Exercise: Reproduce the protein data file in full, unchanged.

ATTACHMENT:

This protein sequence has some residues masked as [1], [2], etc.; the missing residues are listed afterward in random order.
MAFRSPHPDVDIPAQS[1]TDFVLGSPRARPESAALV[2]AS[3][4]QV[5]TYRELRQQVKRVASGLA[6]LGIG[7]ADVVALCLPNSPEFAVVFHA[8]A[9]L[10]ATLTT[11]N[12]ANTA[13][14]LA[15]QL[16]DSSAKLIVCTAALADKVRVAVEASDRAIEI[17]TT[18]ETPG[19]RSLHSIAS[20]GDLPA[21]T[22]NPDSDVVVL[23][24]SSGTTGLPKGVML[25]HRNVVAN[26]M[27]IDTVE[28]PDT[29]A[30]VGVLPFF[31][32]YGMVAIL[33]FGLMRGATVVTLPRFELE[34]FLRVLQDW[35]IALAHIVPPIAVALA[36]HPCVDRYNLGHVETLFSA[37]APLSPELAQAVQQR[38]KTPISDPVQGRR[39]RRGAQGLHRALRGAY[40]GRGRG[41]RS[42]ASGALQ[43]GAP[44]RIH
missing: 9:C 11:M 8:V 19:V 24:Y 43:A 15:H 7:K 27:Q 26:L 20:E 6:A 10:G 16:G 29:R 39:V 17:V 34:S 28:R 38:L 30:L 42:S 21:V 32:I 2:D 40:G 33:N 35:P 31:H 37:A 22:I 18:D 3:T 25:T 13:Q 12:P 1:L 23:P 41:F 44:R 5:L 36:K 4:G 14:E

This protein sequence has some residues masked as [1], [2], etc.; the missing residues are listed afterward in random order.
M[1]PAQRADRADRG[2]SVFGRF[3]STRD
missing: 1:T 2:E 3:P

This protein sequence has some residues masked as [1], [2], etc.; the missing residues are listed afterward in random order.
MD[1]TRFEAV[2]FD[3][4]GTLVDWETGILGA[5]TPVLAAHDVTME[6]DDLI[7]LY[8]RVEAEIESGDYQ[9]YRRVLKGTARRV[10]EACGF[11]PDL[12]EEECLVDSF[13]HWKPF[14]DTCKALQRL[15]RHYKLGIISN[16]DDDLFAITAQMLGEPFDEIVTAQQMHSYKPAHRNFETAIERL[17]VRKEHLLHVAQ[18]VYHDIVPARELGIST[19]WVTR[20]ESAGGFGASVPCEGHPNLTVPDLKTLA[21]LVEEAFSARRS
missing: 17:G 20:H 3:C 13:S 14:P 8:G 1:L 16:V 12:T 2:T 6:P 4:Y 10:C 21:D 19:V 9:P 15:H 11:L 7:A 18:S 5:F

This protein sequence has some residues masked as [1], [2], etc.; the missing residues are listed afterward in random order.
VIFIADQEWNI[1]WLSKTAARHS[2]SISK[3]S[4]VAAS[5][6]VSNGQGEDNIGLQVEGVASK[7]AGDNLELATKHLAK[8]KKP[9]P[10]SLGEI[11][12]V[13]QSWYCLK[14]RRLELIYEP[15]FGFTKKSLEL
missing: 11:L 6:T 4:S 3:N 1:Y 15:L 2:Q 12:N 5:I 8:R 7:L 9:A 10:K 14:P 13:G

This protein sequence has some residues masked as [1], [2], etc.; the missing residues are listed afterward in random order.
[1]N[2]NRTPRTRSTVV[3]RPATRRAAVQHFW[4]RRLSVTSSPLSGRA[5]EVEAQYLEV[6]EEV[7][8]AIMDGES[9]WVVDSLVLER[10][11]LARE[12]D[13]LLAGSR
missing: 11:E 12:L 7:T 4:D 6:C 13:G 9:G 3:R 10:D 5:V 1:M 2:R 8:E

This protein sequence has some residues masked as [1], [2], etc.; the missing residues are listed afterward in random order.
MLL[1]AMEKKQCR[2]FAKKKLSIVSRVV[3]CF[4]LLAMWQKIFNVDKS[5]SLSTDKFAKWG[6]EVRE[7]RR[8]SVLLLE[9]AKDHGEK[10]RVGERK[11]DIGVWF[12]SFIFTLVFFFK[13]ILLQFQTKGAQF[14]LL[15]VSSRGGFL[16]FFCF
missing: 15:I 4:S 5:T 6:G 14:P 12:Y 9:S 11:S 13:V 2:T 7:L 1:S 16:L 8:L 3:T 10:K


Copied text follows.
This protein sequence has some residues masked as [1], [2], etc.; the missing residues are listed afterward in random order.
MAFRSPHPDVDIPAQS[1]TDFVLGSPRARPESAALV[2]AS[3][4]QV[5]TYRELRQQVKRVASGLA[6]LGIG[7]ADVVALCLPNSPEFAVVFHA[8]A[9]L[10]ATLTT[11]N[12]ANTA[13][14]LA[15]QL[16]DSSAKLIVCTAALADKVRVAVEASDRAIEI[17]TT[18]ETPG[19]RSLHSIAS[20]GDLPA[21]T[22]NPDSDVVVL[23][24]SSGTTGLPKGVML[25]HRNVVAN[26]M[27]IDTVE[28]PDT[29]A[30]VGVLPFF[31][32]YGMVAIL[33]FGLMRGATVVTLPRFELE[34]FLRVLQDW[35]IALAHIVPPIAVALA[36]HPCVDRYNLGHVETLFSA[37]APLSPELAQAVQQR[38]KTPISDPVQGRR[39]RRGAQGLHRALRGAY[40]GRGRG[41]RS[42]ASGALQ[43]GAP[44]RIH
missing: 9:C 11:M 8:V 19:V 24:Y 43:A 15:H 7:K 27:Q 26:L 20:E 6:A 10:G 16:G 29:R 39:V 17:V 34:S 28:R 38:L 30:L 42:S 21:V 32:I 2:D 40:G 33:N 35:P 31:H 37:A 22:I 18:D 3:T 25:T 13:Q 12:P 1:L 23:P 41:F 44:R 5:L 36:K 4:G 14:E

This protein sequence has some residues masked as [1], [2], etc.; the missing residues are listed afterward in random order.
M[1]PAQRADRADRG[2]SVFGRF[3]STRD
missing: 1:T 2:E 3:P

This protein sequence has some residues masked as [1], [2], etc.; the missing residues are listed afterward in random order.
MD[1]TRFEAV[2]FD[3][4]GTLVDWETGILGA[5]TPVLAAHDVTME[6]DDLI[7]LY[8]RVEAEIESGDYQ[9]YRRVLKGTARRV[10]EACGF[11]PDL[12]EEECLVDSF[13]HWKPF[14]DTCKALQRL[15]RHYKLGIISN[16]DDDLFAITAQMLGEPFDEIVTAQQMHSYKPAHRNFETAIERL[17]VRKEHLLHVAQ[18]VYHDIVPARELGIST[19]WVTR[20]ESAGGFGASVPCEGHPNLTVPDLKTLA[21]LVEEAFSARRS
missing: 17:G 20:H 3:C 13:S 14:P 8:G 1:L 16:V 12:T 2:T 6:P 4:Y 10:C 21:D 19:V 9:P 15:H 11:L 7:A 18:S 5:F

This protein sequence has some residues masked as [1], [2], etc.; the missing residues are listed afterward in random order.
VIFIADQEWNI[1]WLSKTAARHS[2]SISK[3]S[4]VAAS[5][6]VSNGQGEDNIGLQVEGVASK[7]AGDNLELATKHLAK[8]KKP[9]P[10]SLGEI[11][12]V[13]QSWYCLK[14]RRLELIYEP[15]FGFTKKSLEL
missing: 11:L 6:T 4:S 3:N 1:Y 15:L 2:Q 12:N 5:I 8:R 7:L 9:A 10:K 14:P 13:G

This protein sequence has some residues masked as [1], [2], etc.; the missing residues are listed afterward in random order.
[1]N[2]NRTPRTRSTVV[3]RPATRRAAVQHFW[4]RRLSVTSSPLSGRA[5]EVEAQYLEV[6]EEV[7][8]AIMDGES[9]WVVDSLVLER[10][11]LARE[12]D[13]LLAGSR
missing: 11:E 12:L 7:T 4:D 6:C 13:G 9:G 3:R 10:D 5:V 1:M 2:R 8:E

This protein sequence has some residues masked as [1], [2], etc.; the missing residues are listed afterward in random order.
MLL[1]AMEKKQCR[2]FAKKKLSIVSRVV[3]CF[4]LLAMWQKIFNVDKS[5]SLSTDKFAKWG[6]EVRE[7]RR[8]SVLLLE[9]AKDHGEK[10]RVGERK[11]DIGVWF[12]SFIFTLVFFFK[13]ILLQFQTKGAQF[14]LL[15]VSSRGGFL[16]FFCF
missing: 15:I 4:S 5:T 6:G 14:P 12:Y 9:S 11:S 13:V 2:T 7:L 1:S 16:L 8:L 3:T 10:K